Just great for Christmas
ACROSS THE CARIBBEAN it is called by many names: rum cake, fruit cake or Christmas cake but in Barbados this must have Christmas dessert holds the title of greatest in the land.
Great cake it is called and how it got its title is still a mystery. Maybe it is because of the dried sweet fruit that marinates the moist chocolate coloured cake or the rich aged rum that entices one to take a slice. Whatever the reason behind the name Christmas is not complete without its presence on the dinning table.
Kris Brathwaite has been making this delicacy at Purity Bakeries for several years and she is so good at her trade that she often receives private orders just before the Christmas season approaches.
“I get so many orders that I am happy when I only get a few,” she said. laughing.
“By the time I am finished working at Purity and have to come home and start baking again, I can’t take many orders because I would conk out. Making a great cake is a lot of work.”
Kris told EASY magazine that her customers can be very particular about the ingredients they want in the great cake batter. She said there was one customer in particular that requested an entire bottle of rum.
“My great aunt’s husband asked me to make a cake for him when he visited from Miami. He brought a bottle of Jamaican rum and asked me if I could put all the rum in the cake. So some customers like to taste a lot of liquor and some like it mild.”
When Kris attended the Graydon Sealy Secondary School, she developed a passion for baking. From there she studied at the Samuel Jackman Polytechnic and now she is a certified baker. Although she has spent a lifetime baking sweet treats, Kris confessed that she does not eat cake often; she said the only cake she eats is cheesecake and she only tastes the batter of other cakes to make sure it is up to standard.
The Diamond Valley, St Philip resident said she picked up a few skills over the years that helped her improve her talent.
“I observed the recipes. At Purity there are four women and they all have their own individual techniques. I realised that everyone pretty much uses the same ingredients, but the way they put them together is different.
“So after observing their techniques, I took them and added my own twist. So everybody’s little tricks I picked up and I found a way to make them mine.”
Kris said that the art of baking runs in the family and her talent was passed down to her. She said some of best memories of Christmas were spent in the kitchen.
“My grand mother is a top baker to me and she always made a great cake for Christmas. She has a fruit grinder and she would put it at the edge of the table and grind the fruits but after seeing how much labour it was to get that done I decided I would just put my fruits in the food processor.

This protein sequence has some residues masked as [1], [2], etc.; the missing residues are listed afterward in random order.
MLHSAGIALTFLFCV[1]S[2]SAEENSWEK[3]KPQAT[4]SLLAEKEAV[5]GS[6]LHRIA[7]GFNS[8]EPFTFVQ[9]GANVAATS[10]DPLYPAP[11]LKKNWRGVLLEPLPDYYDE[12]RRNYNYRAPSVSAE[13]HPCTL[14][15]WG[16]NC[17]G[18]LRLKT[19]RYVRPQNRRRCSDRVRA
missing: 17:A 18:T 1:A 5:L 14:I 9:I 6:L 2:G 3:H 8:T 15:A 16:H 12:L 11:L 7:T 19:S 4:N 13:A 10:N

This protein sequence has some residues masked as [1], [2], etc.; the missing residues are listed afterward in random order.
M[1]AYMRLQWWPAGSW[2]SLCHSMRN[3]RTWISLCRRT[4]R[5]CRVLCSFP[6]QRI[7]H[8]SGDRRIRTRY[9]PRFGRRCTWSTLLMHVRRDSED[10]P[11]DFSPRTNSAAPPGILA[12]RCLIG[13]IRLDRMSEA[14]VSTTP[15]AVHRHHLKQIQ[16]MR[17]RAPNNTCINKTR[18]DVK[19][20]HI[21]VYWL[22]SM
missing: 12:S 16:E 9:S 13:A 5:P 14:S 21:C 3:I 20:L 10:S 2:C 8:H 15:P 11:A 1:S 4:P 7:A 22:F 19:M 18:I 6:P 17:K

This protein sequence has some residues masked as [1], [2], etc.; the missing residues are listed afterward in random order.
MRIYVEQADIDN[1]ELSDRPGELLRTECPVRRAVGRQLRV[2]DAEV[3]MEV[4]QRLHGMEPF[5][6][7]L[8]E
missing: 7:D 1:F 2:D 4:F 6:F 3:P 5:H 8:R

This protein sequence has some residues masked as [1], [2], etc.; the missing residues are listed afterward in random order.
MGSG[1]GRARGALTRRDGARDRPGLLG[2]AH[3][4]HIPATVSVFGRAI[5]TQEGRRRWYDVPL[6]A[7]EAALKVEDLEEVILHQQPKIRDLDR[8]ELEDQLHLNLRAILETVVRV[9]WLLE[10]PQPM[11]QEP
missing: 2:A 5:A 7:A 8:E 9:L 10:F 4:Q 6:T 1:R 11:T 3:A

“I remember going up by her for Christmas and she and my aunt spent hours in the kitchen making dishes. I use to get the bowls and pans and lick them and my grandmother would say ‘Stop that your belly would hurt you’. So I guess all of that inspired me to be a pastry chef.”
Although Kris is known for her delicious great cakes she said she specialises in chocolate cakes. She explained that her side business thrives on birthday orders.
She told EASY that she conducts a short consultation with her clients to make sure the cake is exactly what the person wants.
“I like to get orders two days in advance so that if I don’t have the ingredients at home I have sufficient time to get them. I ask the client whom the cake is for, according to their gender and age group they would want different things. You can’t do a pink cake with butterflies for a boy and teenage girls like to have make-up products on their cakes.”
Kris shared with EASY one of her most challenging experiences trying to please a customer. She said she had to go her way out and do research to make sure she created the correct character the customer requested.
“There was a birthday cake I had to make for a one-year-old and the character for her cake was a little worm that I did not even know existed. Her mother told me that she liked watching this particular worm on Baby TV. The worm was purple and yellow and I had to go and look it up because I had no clue about it.
“I made the worm from rice krispies and I put in on a 9 by 15 cake with grass and gummy worms to make it look just like the cartoon. And I added flowers and butterflies as well.”
Kris is always looking for new ways to improve her skills and she said she likes to learn new things every day. Recently, she picked up a new trick on how to print images on cakes.
“I picked up a technique on icing cakes from my aunt who also works at Purity. Before image printing on cakes became popular, my aunt taught me how to do butter transferral.
“After going online and selecting a character, you have to print it and trace it on parchment paper. You flip it over on the opposite side, line it out with icing and fill it in. You can either leave it overnight or you can put in in the freezer, if you want it right away. After that, you flip it onto the cake and you have your character.”
Kris, who also makes cupcakes and cookies, hopes to open her own business one day.